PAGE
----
Tuesday, May 31, 2011

Mike Eades on How To Start or Restart

The surest road to failure in the first few days of low-carb dieting is to listen to your body.  The whole notion of listening to your body is one of my major pet peeves.  In fact, just hearing those words makes me want to puke.  In my experience, they are usually uttered by females with moist, dreamy looks in their eyes, but not always.  I just read a ton of comments in recent Paleo blog post in which vastly more males than females actually wrote this drivel.
Listening to your body is giving the elephant free rein. If you’re three days into your stop-smoking program, and you listen to your body, you’re screwed.  If you’re in drug rehab, and you listen to your body, you’re screwed.  If you’re trying to give up booze, and you listen to your body, you’re screwed.  And if you’re a week into you’re low-carb diet, and you listen to your body, you’re screwed.  Actually, it’s okay to listen to it, I suppose, just don’t do what it’s telling you to do because if you do, you’re screwed.
The period of low-carb adaptation is that time between starting a low-carb diet and feeling great on a low-carb diet.  It can take anywhere from just a day or so to two or three weeks.  During this adaptation period people tend to fatigue easily, experience a slight lack of mental clarity and be tormented off and on by the unbidden lust for carbs that seems to rise up out of nowhere.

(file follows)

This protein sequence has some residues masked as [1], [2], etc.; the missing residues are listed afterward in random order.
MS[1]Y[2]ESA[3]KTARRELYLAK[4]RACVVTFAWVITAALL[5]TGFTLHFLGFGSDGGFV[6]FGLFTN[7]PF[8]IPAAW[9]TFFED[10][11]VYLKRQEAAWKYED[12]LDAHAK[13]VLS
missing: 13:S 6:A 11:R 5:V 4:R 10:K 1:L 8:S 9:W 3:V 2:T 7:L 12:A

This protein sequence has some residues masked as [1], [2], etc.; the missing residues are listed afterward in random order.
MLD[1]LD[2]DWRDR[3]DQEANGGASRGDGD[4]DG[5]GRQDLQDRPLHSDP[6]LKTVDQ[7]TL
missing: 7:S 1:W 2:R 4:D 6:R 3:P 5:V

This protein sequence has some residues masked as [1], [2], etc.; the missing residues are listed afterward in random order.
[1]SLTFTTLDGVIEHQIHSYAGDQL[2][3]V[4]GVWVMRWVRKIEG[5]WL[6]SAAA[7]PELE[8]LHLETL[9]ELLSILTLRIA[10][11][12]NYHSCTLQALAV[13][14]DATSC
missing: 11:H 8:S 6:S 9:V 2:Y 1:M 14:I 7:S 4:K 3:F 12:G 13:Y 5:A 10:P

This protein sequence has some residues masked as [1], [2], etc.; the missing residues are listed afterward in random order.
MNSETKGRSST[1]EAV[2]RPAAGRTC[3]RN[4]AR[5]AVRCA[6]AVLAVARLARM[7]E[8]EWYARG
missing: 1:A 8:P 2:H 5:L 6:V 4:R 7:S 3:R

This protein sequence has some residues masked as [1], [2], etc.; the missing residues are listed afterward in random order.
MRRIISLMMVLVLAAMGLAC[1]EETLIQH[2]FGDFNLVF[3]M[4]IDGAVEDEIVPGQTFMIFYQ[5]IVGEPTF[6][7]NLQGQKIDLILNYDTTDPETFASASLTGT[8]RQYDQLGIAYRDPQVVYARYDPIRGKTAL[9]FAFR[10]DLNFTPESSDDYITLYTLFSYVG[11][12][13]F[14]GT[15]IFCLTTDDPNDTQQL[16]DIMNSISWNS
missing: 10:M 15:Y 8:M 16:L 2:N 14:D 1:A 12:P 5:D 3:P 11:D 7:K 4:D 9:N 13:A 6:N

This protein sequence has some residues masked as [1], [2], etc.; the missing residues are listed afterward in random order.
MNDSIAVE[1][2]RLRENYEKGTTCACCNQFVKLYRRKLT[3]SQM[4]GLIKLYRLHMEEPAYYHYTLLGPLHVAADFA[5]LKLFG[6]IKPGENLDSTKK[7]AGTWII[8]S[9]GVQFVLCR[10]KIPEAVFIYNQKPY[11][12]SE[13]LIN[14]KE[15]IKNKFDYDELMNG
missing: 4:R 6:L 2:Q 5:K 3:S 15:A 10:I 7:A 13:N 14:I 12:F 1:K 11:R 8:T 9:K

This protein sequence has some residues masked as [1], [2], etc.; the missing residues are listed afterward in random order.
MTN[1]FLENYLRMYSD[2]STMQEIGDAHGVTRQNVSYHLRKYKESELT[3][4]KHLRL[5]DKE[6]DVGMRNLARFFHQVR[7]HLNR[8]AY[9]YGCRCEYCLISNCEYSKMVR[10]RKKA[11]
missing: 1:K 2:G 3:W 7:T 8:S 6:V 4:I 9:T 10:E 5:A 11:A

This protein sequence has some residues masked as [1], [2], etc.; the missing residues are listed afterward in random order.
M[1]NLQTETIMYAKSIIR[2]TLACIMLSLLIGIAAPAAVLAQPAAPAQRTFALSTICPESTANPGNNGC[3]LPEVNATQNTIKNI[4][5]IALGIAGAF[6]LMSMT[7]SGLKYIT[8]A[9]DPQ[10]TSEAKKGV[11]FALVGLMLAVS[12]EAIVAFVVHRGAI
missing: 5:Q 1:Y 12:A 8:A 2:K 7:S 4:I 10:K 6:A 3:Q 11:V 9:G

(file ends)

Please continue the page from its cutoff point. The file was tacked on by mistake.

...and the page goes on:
So what does this 30 year veteran coach of low carb initiators advise?
Don’t be a wuss when you start your low-carb way of eating.  Keep the carbs cut to the minimum and load up on the fat. Eat fatty cuts of meat, cooked in butter or lard if you want, and force your body over to using the fats and ketones for energy as nature intended. I mean, don’t try to be noble by eating boneless, skinless chicken breasts – instead insert some pats of butter under the skin of a chicken leg and thigh before cooking, and wolf them with your fingers while the fat drips down your arms.  Do not trim the fat from your steaks – eat them from the fat side in.  If you leave anything on your plate, make sure it’s the meat and not the fat.  If you don’t already, learn to love bacon, and don’t cook it ‘til the fat is all gone: eat it wobbly.  And whatever you do, for God’s sake, don’t listen to your body during this adaptation period or you’ll never cross the chasm between fat and miserable on your high-carb diet and slim, happy, energetic and low-carb adapted on the other side.
NOTE:  Although the Eades are missing out on the Paleo boom because their book titles don't say "Paleo", their approach has been significantly paleo from the beginning, many years ago.  Robb Wolf has blessed their Protein Power Lifeplan as a favorite many times.  

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